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Saturday, December 17, 2005

Overzealousness Killed the Beast

Oh, my.

We saw King Kong last night. And this morning. Literally.

Can someone please call Peter Jackson and let him know that movies are allowed to be shorter than three hours?

First the good parts.

When I was in college, I took part in a musical revue of sorts, in which several music majors sang works from various musicals (I sang It's Never That Easy, Worst Pies in London and something from Mozart's The Magic Flute, if I recall correctly...). I was the only of those music students who had a strong background in theater. One of my professors was discussing the revue in class a few days later and say "the singing was terrific, but the acting... well. When to finally see some technique when Amie came on stage it was like a breath of air after being smothered."

That's what Adrian Brody did for this movie. Each scene he actually acted in was sincere, and honest, and real. He had very little to work with, and he was quite honestly brilliant in his work.

The scenes between Kong and Anne were actually a close second. A relationship developed there, a lovely one, and one that I honestly didn't see in the original movie, not to this extent. Kong loved her, and she loved him for it, and it was quite touching.

However, those real moments and honest relationships were small percentages of the actual movie.

There were many times when clearly the intent was to show "chaos". However, five minutes of chaos, without the camera focussing on any one thing is too much. It struck me not as an attempt to show chaos but to keep the audience from being able to focus on any one thing long enough to see how bad the CG looked. And there were too many of these times. They happened every ten minutes it seemed - five minutes of slow, five minutes of chaos.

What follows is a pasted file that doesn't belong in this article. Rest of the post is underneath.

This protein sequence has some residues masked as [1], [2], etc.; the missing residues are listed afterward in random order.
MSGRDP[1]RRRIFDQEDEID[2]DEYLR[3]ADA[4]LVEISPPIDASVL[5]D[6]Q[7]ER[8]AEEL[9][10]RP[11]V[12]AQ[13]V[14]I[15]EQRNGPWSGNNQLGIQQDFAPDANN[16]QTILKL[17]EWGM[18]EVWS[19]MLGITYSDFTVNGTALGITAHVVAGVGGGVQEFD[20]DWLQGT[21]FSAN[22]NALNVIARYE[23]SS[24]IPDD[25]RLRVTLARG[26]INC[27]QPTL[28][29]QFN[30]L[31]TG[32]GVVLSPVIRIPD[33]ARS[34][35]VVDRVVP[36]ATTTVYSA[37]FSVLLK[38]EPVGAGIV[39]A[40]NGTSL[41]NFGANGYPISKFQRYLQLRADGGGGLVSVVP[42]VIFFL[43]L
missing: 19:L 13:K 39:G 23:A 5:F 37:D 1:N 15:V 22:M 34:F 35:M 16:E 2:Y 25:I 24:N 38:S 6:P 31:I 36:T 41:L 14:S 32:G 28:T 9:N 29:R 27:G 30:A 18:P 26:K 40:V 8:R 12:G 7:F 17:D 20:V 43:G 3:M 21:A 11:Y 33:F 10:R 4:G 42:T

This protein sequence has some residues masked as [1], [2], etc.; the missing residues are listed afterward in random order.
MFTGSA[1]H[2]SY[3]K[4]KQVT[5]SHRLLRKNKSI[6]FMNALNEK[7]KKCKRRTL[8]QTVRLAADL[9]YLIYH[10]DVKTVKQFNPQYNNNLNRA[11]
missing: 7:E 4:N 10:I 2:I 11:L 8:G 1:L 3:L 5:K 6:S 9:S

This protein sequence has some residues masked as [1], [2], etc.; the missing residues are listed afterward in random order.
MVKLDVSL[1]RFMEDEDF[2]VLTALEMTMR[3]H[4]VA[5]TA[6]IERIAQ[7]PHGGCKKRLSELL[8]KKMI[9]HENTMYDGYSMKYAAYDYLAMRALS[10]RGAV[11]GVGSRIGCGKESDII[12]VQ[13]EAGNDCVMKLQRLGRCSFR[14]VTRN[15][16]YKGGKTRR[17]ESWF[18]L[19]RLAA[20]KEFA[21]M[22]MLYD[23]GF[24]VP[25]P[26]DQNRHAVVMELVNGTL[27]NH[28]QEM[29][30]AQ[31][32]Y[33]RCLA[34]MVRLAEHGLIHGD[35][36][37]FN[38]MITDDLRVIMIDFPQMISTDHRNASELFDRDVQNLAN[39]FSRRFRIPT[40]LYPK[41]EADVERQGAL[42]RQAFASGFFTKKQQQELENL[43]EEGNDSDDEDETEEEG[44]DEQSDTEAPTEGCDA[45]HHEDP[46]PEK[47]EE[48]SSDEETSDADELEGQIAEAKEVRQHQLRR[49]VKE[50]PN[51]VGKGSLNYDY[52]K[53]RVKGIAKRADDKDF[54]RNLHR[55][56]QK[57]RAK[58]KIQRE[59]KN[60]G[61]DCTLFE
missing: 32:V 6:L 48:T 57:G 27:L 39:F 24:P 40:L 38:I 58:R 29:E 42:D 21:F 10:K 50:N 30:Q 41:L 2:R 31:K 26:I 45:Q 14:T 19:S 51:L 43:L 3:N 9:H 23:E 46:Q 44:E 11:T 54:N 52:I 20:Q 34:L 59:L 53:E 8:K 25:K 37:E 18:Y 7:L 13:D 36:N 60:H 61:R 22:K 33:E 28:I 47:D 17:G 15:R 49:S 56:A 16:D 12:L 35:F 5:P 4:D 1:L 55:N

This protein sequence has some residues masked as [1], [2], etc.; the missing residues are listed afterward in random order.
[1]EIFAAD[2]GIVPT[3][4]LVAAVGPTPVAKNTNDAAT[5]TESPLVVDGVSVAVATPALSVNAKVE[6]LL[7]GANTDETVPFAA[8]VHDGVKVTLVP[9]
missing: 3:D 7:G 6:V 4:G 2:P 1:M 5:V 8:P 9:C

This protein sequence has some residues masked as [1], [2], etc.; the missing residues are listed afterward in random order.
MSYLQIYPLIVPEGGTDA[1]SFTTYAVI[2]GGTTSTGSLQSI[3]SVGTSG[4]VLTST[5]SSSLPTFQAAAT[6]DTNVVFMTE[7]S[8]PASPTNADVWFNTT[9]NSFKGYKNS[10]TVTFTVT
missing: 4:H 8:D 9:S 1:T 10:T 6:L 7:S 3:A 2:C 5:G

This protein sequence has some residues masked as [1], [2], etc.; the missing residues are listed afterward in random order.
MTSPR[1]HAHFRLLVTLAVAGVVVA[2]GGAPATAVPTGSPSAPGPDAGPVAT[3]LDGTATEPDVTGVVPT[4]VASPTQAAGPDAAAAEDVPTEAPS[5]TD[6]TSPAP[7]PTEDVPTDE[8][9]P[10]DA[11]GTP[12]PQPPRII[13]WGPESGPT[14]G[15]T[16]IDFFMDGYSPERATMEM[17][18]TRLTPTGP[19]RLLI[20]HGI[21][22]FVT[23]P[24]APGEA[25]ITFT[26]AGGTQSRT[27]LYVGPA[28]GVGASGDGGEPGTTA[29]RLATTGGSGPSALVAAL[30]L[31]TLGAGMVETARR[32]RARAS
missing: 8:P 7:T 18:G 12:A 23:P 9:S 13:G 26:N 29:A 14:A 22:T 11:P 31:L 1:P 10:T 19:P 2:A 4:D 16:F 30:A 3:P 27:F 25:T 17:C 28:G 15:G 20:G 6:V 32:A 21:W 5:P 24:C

And, let me be clear here, I am a pro at suspension of reality. I love movies. I love theatre. I love musical theatre. I can accept that a a giant asteroid is coming to destroy the earth unless Ben Affleck and Bruce Willis are sent into space. I have no problem with the idea that a woman can dress like a man to get closer to the man she's in love with and no one will suspect a thing. I have no problem with people breaking into completely spontaneous and yet completely unison song and dance. I will even allow for an island that is completely unheard of in the 1920s except for one map which somehow falls into Jack Black's hands and contains dinosaurs and uncountable humongous insect critters as well as one (and only one) gigantic ape who is claimed to be 25 feet tall but changes in proportion to the tiny blonde woman that he loves drastically from one scene to the next.

I'm willing to believe all that.